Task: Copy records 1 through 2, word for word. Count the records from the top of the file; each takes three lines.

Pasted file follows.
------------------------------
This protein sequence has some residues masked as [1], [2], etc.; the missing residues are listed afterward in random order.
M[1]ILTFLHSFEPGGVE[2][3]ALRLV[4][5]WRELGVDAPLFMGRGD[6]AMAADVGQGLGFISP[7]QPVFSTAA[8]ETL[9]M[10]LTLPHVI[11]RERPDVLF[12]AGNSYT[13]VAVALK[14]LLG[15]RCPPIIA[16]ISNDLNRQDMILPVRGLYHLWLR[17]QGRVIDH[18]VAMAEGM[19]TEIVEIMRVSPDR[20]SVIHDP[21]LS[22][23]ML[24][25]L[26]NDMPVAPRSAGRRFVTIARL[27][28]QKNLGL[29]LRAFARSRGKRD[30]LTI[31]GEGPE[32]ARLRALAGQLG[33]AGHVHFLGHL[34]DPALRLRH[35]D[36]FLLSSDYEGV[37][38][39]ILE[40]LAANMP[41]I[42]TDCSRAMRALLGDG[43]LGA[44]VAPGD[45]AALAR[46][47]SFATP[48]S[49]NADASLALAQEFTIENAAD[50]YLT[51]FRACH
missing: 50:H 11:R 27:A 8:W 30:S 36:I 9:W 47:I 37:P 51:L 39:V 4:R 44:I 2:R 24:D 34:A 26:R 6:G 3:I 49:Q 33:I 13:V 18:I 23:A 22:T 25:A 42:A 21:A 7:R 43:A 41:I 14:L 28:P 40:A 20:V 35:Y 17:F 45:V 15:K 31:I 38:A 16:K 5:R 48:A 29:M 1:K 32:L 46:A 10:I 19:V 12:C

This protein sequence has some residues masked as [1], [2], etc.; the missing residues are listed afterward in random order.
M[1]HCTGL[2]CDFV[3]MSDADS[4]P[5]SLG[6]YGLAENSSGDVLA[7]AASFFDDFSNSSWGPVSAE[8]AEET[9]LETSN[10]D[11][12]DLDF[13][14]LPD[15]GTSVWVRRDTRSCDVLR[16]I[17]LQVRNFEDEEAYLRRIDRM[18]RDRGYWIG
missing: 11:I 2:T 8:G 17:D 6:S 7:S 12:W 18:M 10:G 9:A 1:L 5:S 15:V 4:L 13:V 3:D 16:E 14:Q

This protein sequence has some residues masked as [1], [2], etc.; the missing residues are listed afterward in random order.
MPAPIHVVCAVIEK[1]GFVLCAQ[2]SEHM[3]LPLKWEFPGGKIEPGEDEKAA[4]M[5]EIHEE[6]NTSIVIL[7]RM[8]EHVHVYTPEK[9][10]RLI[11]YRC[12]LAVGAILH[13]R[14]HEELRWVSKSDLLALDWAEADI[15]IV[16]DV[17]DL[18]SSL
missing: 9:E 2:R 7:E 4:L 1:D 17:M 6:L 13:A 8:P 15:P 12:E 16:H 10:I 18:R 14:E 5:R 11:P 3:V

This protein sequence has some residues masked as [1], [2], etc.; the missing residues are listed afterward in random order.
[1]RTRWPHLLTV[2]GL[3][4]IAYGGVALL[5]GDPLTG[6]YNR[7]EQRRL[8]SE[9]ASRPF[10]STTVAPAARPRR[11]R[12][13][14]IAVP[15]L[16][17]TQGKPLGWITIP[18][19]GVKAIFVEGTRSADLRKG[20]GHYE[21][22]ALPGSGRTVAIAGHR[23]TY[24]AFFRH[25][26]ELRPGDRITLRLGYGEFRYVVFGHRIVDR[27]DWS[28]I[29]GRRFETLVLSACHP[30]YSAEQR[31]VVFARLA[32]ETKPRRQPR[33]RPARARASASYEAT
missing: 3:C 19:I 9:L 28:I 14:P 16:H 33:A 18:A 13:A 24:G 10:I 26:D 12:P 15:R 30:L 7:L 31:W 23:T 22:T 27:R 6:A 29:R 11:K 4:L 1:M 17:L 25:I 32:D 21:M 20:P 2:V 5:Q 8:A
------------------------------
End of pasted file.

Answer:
This protein sequence has some residues masked as [1], [2], etc.; the missing residues are listed afterward in random order.
M[1]ILTFLHSFEPGGVE[2][3]ALRLV[4][5]WRELGVDAPLFMGRGD[6]AMAADVGQGLGFISP[7]QPVFSTAA[8]ETL[9]M[10]LTLPHVI[11]RERPDVLF[12]AGNSYT[13]VAVALK[14]LLG[15]RCPPIIA[16]ISNDLNRQDMILPVRGLYHLWLR[17]QGRVIDH[18]VAMAEGM[19]TEIVEIMRVSPDR[20]SVIHDP[21]LS[22][23]ML[24][25]L[26]NDMPVAPRSAGRRFVTIARL[27][28]QKNLGL[29]LRAFARSRGKRD[30]LTI[31]GEGPE[32]ARLRALAGQLG[33]AGHVHFLGHL[34]DPALRLRH[35]D[36]FLLSSDYEGV[37][38][39]ILE[40]LAANMP[41]I[42]TDCSRAMRALLGDG[43]LGA[44]VAPGD[45]AALAR[46][47]SFATP[48]S[49]NADASLALAQEFTIENAAD[50]YLT[51]FRACH
missing: 50:H 11:R 27:A 8:W 30:S 36:I 9:W 47:I 37:P 51:L 39:V 4:R 44:I 2:R 24:D 34:A 26:R 6:G 3:I 49:Q 33:I 13:V 18:I 23:A 22:T 25:A 42:A 21:A 7:R 43:A 41:I 14:L 28:P 40:A 20:V 35:Y 17:F 45:V 15:K 31:I 38:A 16:K 5:R 48:A 29:M 1:K 32:L 46:A 10:I 19:V 12:C

This protein sequence has some residues masked as [1], [2], etc.; the missing residues are listed afterward in random order.
M[1]HCTGL[2]CDFV[3]MSDADS[4]P[5]SLG[6]YGLAENSSGDVLA[7]AASFFDDFSNSSWGPVSAE[8]AEET[9]LETSN[10]D[11][12]DLDF[13][14]LPD[15]GTSVWVRRDTRSCDVLR[16]I[17]LQVRNFEDEEAYLRRIDRM[18]RDRGYWIG
missing: 11:I 2:T 8:G 17:D 6:S 7:S 12:W 18:M 10:G 9:A 1:L 5:S 15:V 4:L 13:V 3:D 16:E 14:Q